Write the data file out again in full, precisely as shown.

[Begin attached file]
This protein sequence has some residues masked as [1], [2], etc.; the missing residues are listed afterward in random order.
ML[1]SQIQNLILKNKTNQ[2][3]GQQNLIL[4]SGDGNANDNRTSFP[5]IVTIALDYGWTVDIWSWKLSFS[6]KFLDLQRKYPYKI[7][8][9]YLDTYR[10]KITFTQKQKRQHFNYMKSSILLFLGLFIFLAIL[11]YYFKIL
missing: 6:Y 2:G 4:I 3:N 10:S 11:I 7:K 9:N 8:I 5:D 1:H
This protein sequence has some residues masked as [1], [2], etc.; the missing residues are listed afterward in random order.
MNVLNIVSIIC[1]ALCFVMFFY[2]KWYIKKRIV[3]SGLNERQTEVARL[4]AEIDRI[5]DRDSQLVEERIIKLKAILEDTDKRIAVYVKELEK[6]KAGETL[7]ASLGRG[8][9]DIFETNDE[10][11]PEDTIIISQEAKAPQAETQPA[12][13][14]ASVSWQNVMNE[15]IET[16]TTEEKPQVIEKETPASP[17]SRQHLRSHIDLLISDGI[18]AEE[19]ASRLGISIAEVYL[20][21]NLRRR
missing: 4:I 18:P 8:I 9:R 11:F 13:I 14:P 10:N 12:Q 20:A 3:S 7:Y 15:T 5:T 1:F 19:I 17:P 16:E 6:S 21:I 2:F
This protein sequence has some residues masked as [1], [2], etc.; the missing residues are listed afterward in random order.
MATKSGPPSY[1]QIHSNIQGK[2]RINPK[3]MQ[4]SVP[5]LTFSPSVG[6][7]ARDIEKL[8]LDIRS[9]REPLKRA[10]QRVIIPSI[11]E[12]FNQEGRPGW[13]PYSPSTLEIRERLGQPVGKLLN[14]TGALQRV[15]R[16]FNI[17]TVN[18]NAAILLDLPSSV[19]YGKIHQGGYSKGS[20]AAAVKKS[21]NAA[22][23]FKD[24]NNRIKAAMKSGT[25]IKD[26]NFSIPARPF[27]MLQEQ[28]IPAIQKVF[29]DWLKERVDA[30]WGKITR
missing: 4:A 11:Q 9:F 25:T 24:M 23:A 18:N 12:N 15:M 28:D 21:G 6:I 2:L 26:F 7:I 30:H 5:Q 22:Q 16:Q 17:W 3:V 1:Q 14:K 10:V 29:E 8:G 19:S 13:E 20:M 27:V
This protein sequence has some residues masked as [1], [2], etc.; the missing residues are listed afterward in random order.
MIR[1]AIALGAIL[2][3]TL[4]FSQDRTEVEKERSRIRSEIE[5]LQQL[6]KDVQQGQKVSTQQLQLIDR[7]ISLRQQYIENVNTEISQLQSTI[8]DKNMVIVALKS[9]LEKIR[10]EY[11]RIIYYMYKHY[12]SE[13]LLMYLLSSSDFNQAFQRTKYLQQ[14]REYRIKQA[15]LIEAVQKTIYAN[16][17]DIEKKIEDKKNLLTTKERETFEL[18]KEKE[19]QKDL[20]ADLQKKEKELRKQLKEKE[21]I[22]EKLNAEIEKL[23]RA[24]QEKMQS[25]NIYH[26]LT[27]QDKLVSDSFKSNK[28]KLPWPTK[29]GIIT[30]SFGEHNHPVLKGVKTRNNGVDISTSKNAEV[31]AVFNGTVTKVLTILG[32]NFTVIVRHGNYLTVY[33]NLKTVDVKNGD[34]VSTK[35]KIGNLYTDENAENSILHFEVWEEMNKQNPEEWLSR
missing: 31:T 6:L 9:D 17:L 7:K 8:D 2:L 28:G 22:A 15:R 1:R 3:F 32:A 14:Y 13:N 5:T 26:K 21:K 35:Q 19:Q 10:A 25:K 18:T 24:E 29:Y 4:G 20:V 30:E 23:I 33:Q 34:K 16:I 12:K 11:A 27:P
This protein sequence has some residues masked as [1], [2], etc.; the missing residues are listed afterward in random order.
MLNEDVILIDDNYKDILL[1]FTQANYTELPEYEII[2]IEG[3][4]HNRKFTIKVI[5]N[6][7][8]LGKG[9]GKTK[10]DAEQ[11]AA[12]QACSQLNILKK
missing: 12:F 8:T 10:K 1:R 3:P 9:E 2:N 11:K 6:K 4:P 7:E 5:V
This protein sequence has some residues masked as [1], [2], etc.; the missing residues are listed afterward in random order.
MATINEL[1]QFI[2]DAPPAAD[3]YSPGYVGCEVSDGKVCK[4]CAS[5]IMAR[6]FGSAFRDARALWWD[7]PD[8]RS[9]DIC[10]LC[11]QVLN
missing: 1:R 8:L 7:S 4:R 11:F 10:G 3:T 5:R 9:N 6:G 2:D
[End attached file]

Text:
This protein sequence has some residues masked as [1], [2], etc.; the missing residues are listed afterward in random order.
ML[1]SQIQNLILKNKTNQ[2][3]GQQNLIL[4]SGDGNANDNRTSFP[5]IVTIALDYGWTVDIWSWKLSFS[6]KFLDLQRKYPYKI[7][8][9]YLDTYR[10]KITFTQKQKRQHFNYMKSSILLFLGLFIFLAIL[11]YYFKIL
missing: 6:Y 2:G 4:I 3:N 10:S 11:I 7:K 9:N 8:I 5:D 1:H
This protein sequence has some residues masked as [1], [2], etc.; the missing residues are listed afterward in random order.
MNVLNIVSIIC[1]ALCFVMFFY[2]KWYIKKRIV[3]SGLNERQTEVARL[4]AEIDRI[5]DRDSQLVEERIIKLKAILEDTDKRIAVYVKELEK[6]KAGETL[7]ASLGRG[8][9]DIFETNDE[10][11]PEDTIIISQEAKAPQAETQPA[12][13][14]ASVSWQNVMNE[15]IET[16]TTEEKPQVIEKETPASP[17]SRQHLRSHIDLLISDGI[18]AEE[19]ASRLGISIAEVYL[20][21]NLRRR
missing: 4:I 18:P 8:I 9:R 11:F 13:I 14:P 10:N 12:Q 20:A 3:S 7:Y 15:T 5:T 1:F 19:I 17:P 16:E 6:S 21:I 2:F
This protein sequence has some residues masked as [1], [2], etc.; the missing residues are listed afterward in random order.
MATKSGPPSY[1]QIHSNIQGK[2]RINPK[3]MQ[4]SVP[5]LTFSPSVG[6][7]ARDIEKL[8]LDIRS[9]REPLKRA[10]QRVIIPSI[11]E[12]FNQEGRPGW[13]PYSPSTLEIRERLGQPVGKLLN[14]TGALQRV[15]R[16]FNI[17]TVN[18]NAAILLDLPSSV[19]YGKIHQGGYSKGS[20]AAAVKKS[21]NAA[22][23]FKD[24]NNRIKAAMKSGT[25]IKD[26]NFSIPARPF[27]MLQEQ[28]IPAIQKVF[29]DWLKERVDA[30]WGKITR
missing: 4:A 11:Q 9:F 25:T 24:M 23:A 18:N 12:N 15:M 28:D 21:G 6:I 2:L 26:F 7:I 30:H 5:Q 22:Q 16:Q 17:W 3:V 1:Q 14:K 10:V 29:E 8:G 19:S 13:E 20:M 27:V
This protein sequence has some residues masked as [1], [2], etc.; the missing residues are listed afterward in random order.
MIR[1]AIALGAIL[2][3]TL[4]FSQDRTEVEKERSRIRSEIE[5]LQQL[6]KDVQQGQKVSTQQLQLIDR[7]ISLRQQYIENVNTEISQLQSTI[8]DKNMVIVALKS[9]LEKIR[10]EY[11]RIIYYMYKHY[12]SE[13]LLMYLLSSSDFNQAFQRTKYLQQ[14]REYRIKQA[15]LIEAVQKTIYAN[16][17]DIEKKIEDKKNLLTTKERETFEL[18]KEKE[19]QKDL[20]ADLQKKEKELRKQLKEKE[21]I[22]EKLNAEIEKL[23]RA[24]QEKMQS[25]NIYH[26]LT[27]QDKLVSDSFKSNK[28]KLPWPTK[29]GIIT[30]SFGEHNHPVLKGVKTRNNGVDISTSKNAEV[31]AVFNGTVTKVLTILG[32]NFTVIVRHGNYLTVY[33]NLKTVDVKNGD[34]VSTK[35]KIGNLYTDENAENSILHFEVWEEMNKQNPEEWLSR
missing: 31:T 6:L 9:D 17:L 7:K 8:D 2:L 28:G 22:A 15:R 1:R 3:F 32:A 14:Y 13:N 5:T 26:K 21:K 35:Q 19:Q 10:A 25:K 18:T 24:E 29:Y 4:G 20:V 30:E 23:I 33:Q 34:K 16:I 12:K 11:A 27:P
This protein sequence has some residues masked as [1], [2], etc.; the missing residues are listed afterward in random order.
MLNEDVILIDDNYKDILL[1]FTQANYTELPEYEII[2]IEG[3][4]HNRKFTIKVI[5]N[6][7][8]LGKG[9]GKTK[10]DAEQ[11]AA[12]QACSQLNILKK
missing: 12:F 8:T 10:K 1:R 3:P 9:E 2:N 11:K 6:K 4:P 7:E 5:V
This protein sequence has some residues masked as [1], [2], etc.; the missing residues are listed afterward in random order.
MATINEL[1]QFI[2]DAPPAAD[3]YSPGYVGCEVSDGKVCK[4]CAS[5]IMAR[6]FGSAFRDARALWWD[7]PD[8]RS[9]DIC[10]LC[11]QVLN
missing: 1:R 8:L 7:S 4:R 11:F 10:G 3:T 5:R 9:N 6:G 2:D